mTORC1 coordinates resource availability and hormonal status with intracellular energy and nutrient expenditure and, as such, is predicted to be involved in processes involving re-wiring of metabolic pathways. Our experiments document an increase in lactic fermentation in human monocytes challenged with LPS or ß-glucan, which is in line with previous studies that reported Warburg-like metabolic reprogramming in activated macrophages (31). However, our data argue against a dominant role of mTORC1 in this process as the increase in lactic acid production was indistinguishable in control and TSC monocytes or in the presence of mTORC1 inhibition. While we cannot exclude that mTORC1 activity may be relevant for metabolic changes in monocytes under particular circumstances, e.g., in a background of distinct energy or nutrient availability, our findings illustrate that the PAMP-induced metabolic switch proceeds in the absence of a functional mTORC1 module. Similarly, we did not observe prominent effects of the TSC genotype, which causes high mTORC1 activity, on the cytokine response of TSC patient monocytes to LPS or ß-glucan besides a trend to mild overproduction of certain cytokines such as TNFα. Indeed the higher cytokine production in cells from TSC patients was blunted in those that had received everolimus treatment, pointing to a causal link between mTORC1 and the secretory activity of human monocytes, which is consistent with previous reports (32). Inversely, mTORC1 activity was critically required for the production of selected cytokines (IL-10, MIP1ß), the secretion of which dropped in a background of mTORC1 inhibition. Together with similar previous findings (30), this observation suggested that mTORC1 is differentially involved in the generation/secretion of distinct inflammatory cytokines. The reasons for this differential repercussion (considering that mTORC1 acts as a gatekeeper of global protein translation) are intriguing and could reflect a mechanism for adaptation of inflammatory cytokine release to the reigning nutrient/energy status. In this regard, we observed that monocytes from TSC patients showed enhanced LPS-induced IL-1ß production (see Figure 2). Since the activation of the inflammasome requires an initial priming step to stimulate the synthesis of caspase 1 and IL-1ß precursor proteins, we speculate that the intrinsically high mTORC1 activity of TSC cells likely boosts this priming reaction that precedes IL-1ß production and secretion. Interestingly, while we observed an inhibitory effect of chronic everolimus therapy on the secretory activity of TSC monocytes, e.g., for IL-1ß or TNFα (Figure 2B), acute mTORC1 inhibition did not cause the same effect. This evidenced that not every consequence of aberrantly high mTORC1 activity in TSC cells could be reversed by the acute inhibition of mTORC1, an observation that is not unprecedented (33). In this context, it is interesting to consider mTOR-independent effects of TSC loss in human monocytes. In particular, TSC1 acts as a co-chaperone of HSP90 (22, 34), and HSP90, in turn, reportedly modulates PAMP/TLR signaling at multiple levels, including the stabilization of functional TLR receptor complexes at the plasma membrane of human monocytes/macrophages (35). Taking all these findings together, we concluded that the effects of mTORC1 on monocyte cytokine secretion are multifaceted and impact differentially on individual cytokines. Moreover, the effects are most likely not mediated by mTORC1-dependent changes in cellular metabolism as TSC loss or mTOR inhibition had little impact on metabolic reprogramming in our experiments.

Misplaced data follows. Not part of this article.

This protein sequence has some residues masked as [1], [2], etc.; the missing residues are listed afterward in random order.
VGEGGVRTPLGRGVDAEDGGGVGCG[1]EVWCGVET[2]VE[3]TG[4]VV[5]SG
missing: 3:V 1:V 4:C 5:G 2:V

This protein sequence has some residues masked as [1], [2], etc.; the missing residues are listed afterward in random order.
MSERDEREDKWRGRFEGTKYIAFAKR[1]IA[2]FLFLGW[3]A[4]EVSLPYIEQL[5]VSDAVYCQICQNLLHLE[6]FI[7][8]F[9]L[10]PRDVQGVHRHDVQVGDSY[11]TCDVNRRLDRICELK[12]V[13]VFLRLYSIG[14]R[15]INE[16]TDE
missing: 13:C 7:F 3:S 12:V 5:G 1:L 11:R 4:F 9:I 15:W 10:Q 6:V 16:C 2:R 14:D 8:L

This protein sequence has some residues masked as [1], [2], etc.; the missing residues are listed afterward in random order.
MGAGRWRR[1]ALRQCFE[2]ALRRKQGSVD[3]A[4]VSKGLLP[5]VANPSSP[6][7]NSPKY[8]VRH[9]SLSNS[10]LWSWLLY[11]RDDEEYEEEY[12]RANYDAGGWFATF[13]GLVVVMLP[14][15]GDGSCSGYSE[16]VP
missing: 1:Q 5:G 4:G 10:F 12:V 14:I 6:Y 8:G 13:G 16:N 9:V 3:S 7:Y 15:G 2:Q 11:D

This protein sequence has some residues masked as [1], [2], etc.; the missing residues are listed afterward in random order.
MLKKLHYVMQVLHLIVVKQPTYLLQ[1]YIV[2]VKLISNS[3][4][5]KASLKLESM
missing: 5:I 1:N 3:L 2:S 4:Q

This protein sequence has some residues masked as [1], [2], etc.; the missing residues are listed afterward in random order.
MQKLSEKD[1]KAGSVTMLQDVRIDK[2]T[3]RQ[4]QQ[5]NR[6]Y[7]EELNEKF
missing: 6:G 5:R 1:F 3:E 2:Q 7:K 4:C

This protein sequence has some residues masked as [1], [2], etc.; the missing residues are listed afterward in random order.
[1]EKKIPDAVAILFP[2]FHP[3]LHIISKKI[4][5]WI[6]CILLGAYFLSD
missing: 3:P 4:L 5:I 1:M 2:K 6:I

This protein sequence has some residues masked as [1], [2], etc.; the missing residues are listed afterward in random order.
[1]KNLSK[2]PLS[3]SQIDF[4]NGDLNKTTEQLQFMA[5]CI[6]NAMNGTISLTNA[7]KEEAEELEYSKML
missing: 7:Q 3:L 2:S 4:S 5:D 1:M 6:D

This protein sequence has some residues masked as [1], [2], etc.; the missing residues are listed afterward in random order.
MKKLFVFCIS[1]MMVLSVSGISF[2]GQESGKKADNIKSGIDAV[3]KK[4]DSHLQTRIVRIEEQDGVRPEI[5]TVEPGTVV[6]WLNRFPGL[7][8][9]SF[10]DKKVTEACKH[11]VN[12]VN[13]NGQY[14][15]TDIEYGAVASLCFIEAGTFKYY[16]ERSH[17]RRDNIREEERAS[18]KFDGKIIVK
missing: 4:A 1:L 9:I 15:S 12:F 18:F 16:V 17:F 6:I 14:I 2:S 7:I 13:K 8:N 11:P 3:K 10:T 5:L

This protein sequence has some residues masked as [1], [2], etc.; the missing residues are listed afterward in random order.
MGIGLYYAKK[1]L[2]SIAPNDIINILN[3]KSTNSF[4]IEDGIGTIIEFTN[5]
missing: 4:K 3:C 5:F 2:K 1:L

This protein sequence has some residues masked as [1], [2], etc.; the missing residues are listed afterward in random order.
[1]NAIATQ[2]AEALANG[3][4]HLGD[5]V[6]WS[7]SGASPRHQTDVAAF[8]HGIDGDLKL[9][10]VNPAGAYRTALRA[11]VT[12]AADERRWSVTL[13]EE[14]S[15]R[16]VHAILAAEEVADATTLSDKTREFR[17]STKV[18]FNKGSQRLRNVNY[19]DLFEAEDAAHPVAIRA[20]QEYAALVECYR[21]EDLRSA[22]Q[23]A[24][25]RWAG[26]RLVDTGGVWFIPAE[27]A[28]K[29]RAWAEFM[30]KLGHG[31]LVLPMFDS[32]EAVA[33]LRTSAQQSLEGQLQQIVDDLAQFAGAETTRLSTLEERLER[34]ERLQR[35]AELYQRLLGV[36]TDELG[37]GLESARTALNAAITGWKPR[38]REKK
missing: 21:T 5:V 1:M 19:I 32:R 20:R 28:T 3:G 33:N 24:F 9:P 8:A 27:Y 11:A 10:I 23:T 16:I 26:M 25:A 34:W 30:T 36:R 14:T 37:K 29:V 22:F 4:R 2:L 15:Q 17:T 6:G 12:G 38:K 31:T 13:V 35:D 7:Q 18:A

The monocytes exhibit a dramatic readjustment of their secretory and functional status upon entering a state of immune tolerance (3). Our data highlight that the hyperactivation of mTORC1 in TSC or its pharmacological inhibition did not preclude the induction of endotoxin tolerance in human monocytes, monitored here by the reduced or the altered endotoxin-induced production of inflammatory cytokines. These findings indicate that changes in mTORC1 activity are not involved in the induction of ET and have far-reaching implications. For example, it would argue against a role for endocrine loops involving cytokines whose secretion depends on mTORC1, at least in settings of in vitro ET induction. This includes, e.g., the anti-inflammatory cytokine IL-10, whose secretion is strictly contingent on mTORC1 (Figure 2). Our experiments using conditioned medium from primed human monocytes argue in the same direction as they excluded a contribution of extracellular factors in the induction of ET. Taken together, these considerations suggest that the mechanisms responsible for ET involve intracellular re-wiring processes that are largely independent of mTORC1. Since all presented data argue also against a role of metabolic reprogramming, the straightforward conclusion is that changes in the signaling machinery and/or genetic re-programming of the primed monocyte underlie the induction for ET. In this regard, we document that tolerant monocytes become unresponsive at the level of the p38 pathway, while other pathways (mTOR, Erk, and Akt) remain sensitive to LPS challenge. These findings suggest that uncoupling of p38 from TLR signaling could be one important feature of ET. Irrespective of the mechanism, this finding is consistent with the notion that tolerance leads to a qualitative change in LPS signaling, e.g., perhaps to a rearrangement of the proximal TLR4 signaling network in the tolerant monocyte. It will be intriguing to evaluate the functional consequences of defective p38 signaling in the stimulated monocyte and whether this can explain some of the features of tolerized cells.